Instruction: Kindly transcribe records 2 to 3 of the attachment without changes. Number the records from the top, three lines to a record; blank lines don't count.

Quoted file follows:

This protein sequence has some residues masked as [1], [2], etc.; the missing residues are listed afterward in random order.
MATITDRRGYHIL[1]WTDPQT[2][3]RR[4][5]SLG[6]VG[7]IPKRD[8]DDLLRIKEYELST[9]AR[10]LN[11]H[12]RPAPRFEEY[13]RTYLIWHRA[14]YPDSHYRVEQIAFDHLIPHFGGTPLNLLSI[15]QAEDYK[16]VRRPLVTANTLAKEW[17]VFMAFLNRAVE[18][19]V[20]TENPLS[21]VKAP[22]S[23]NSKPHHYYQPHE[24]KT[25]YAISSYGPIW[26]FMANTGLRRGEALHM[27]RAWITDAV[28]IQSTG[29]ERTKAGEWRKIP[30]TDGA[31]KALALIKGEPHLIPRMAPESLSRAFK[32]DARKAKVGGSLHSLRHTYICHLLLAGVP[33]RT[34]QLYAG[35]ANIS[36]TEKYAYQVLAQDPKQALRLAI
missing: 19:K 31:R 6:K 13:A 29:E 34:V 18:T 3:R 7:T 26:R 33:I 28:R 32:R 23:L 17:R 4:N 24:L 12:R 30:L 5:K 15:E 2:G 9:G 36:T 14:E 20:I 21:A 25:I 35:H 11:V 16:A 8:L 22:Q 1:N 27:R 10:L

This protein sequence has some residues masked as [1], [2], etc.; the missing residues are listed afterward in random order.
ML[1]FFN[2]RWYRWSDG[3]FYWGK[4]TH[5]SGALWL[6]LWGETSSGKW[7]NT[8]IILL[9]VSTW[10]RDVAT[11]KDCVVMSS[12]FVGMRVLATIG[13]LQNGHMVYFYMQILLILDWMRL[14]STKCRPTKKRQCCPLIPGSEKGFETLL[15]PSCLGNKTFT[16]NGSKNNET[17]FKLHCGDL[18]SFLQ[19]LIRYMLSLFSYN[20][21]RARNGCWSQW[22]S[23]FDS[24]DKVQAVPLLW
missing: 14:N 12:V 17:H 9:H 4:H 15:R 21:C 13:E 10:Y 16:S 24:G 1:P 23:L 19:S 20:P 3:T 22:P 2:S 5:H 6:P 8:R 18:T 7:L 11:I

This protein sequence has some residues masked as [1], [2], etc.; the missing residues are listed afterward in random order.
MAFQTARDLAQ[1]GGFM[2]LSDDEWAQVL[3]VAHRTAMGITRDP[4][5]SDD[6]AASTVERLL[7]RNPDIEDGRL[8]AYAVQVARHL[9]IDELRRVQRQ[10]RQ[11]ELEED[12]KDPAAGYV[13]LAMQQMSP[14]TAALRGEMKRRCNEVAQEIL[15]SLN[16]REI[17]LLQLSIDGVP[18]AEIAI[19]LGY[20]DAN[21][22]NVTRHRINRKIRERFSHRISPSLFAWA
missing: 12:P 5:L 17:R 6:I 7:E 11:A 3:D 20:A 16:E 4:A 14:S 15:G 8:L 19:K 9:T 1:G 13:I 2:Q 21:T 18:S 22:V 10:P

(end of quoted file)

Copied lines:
This protein sequence has some residues masked as [1], [2], etc.; the missing residues are listed afterward in random order.
ML[1]FFN[2]RWYRWSDG[3]FYWGK[4]TH[5]SGALWL[6]LWGETSSGKW[7]NT[8]IILL[9]VSTW[10]RDVAT[11]KDCVVMSS[12]FVGMRVLATIG[13]LQNGHMVYFYMQILLILDWMRL[14]STKCRPTKKRQCCPLIPGSEKGFETLL[15]PSCLGNKTFT[16]NGSKNNET[17]FKLHCGDL[18]SFLQ[19]LIRYMLSLFSYN[20][21]RARNGCWSQW[22]S[23]FDS[24]DKVQAVPLLW
missing: 14:N 12:V 17:H 9:H 4:H 15:R 21:C 13:E 10:Y 16:S 24:G 1:P 23:L 19:S 20:P 3:T 22:P 2:S 5:H 6:P 8:R 18:T 7:L 11:I

This protein sequence has some residues masked as [1], [2], etc.; the missing residues are listed afterward in random order.
MAFQTARDLAQ[1]GGFM[2]LSDDEWAQVL[3]VAHRTAMGITRDP[4][5]SDD[6]AASTVERLL[7]RNPDIEDGRL[8]AYAVQVARHL[9]IDELRRVQRQ[10]RQ[11]ELEED[12]KDPAAGYV[13]LAMQQMSP[14]TAALRGEMKRRCNEVAQEIL[15]SLN[16]REI[17]LLQLSIDGVP[18]AEIAI[19]LGY[20]DAN[21][22]NVTRHRINRKIRERFSHRISPSLFAWA
missing: 12:P 5:L 17:R 6:I 7:E 11:A 3:D 20:A 16:E 4:A 14:S 15:G 8:L 19:K 9:T 1:G 13:I 2:Q 21:T 18:S 22:V 10:P